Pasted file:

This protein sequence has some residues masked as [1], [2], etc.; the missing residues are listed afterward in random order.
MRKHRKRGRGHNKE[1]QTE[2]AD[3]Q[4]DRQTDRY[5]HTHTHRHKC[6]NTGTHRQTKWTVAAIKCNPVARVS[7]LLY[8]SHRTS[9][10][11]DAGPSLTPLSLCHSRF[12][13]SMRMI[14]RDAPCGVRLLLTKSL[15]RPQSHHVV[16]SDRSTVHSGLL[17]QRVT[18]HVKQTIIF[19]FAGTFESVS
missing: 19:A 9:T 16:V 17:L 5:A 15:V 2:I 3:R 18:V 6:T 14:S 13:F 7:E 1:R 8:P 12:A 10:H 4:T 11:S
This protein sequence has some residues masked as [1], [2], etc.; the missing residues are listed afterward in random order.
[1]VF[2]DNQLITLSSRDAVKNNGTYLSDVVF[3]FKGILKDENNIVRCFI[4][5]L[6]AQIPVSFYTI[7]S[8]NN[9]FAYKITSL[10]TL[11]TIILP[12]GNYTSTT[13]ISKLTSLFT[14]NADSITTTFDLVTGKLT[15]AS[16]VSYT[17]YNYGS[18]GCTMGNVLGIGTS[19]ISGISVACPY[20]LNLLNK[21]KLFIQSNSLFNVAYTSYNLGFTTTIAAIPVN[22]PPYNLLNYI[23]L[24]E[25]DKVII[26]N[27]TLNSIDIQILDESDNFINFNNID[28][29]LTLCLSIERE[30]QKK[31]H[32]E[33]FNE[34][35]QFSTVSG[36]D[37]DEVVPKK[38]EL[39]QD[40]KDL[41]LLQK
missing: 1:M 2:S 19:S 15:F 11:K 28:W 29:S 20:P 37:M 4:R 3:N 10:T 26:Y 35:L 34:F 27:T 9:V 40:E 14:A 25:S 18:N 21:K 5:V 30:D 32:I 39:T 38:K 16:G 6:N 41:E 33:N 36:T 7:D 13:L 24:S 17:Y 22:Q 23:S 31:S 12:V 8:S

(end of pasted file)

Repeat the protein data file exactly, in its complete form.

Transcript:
This protein sequence has some residues masked as [1], [2], etc.; the missing residues are listed afterward in random order.
MRKHRKRGRGHNKE[1]QTE[2]AD[3]Q[4]DRQTDRY[5]HTHTHRHKC[6]NTGTHRQTKWTVAAIKCNPVARVS[7]LLY[8]SHRTS[9][10][11]DAGPSLTPLSLCHSRF[12][13]SMRMI[14]RDAPCGVRLLLTKSL[15]RPQSHHVV[16]SDRSTVHSGLL[17]QRVT[18]HVKQTIIF[19]FAGTFESVS
missing: 19:A 9:T 16:V 17:L 5:A 15:V 2:I 3:R 18:V 6:T 14:S 13:F 7:E 1:R 8:P 12:A 10:H 4:T 11:S
This protein sequence has some residues masked as [1], [2], etc.; the missing residues are listed afterward in random order.
[1]VF[2]DNQLITLSSRDAVKNNGTYLSDVVF[3]FKGILKDENNIVRCFI[4][5]L[6]AQIPVSFYTI[7]S[8]NN[9]FAYKITSL[10]TL[11]TIILP[12]GNYTSTT[13]ISKLTSLFT[14]NADSITTTFDLVTGKLT[15]AS[16]VSYT[17]YNYGS[18]GCTMGNVLGIGTS[19]ISGISVACPY[20]LNLLNK[21]KLFIQSNSLFNVAYTSYNLGFTTTIAAIPVN[22]PPYNLLNYI[23]L[24]E[25]DKVII[26]N[27]TLNSIDIQILDESDNFINFNNID[28][29]LTLCLSIERE[30]QKK[31]H[32]E[33]FNE[34][35]QFSTVSG[36]D[37]DEVVPKK[38]EL[39]QD[40]KDL[41]LLQK
missing: 1:M 2:S 19:S 15:F 11:K 28:W 29:S 20:P 37:M 4:R 3:N 10:T 26:Y 35:L 34:F 27:T 9:V 40:E 14:A 25:S 18:N 21:K 5:V 30:D 32:I 39:T 38:K 16:G 6:N 41:E 33:N 36:T 7:D 13:L 24:S 17:Y 22:Q 23:S 31:S 12:V 8:S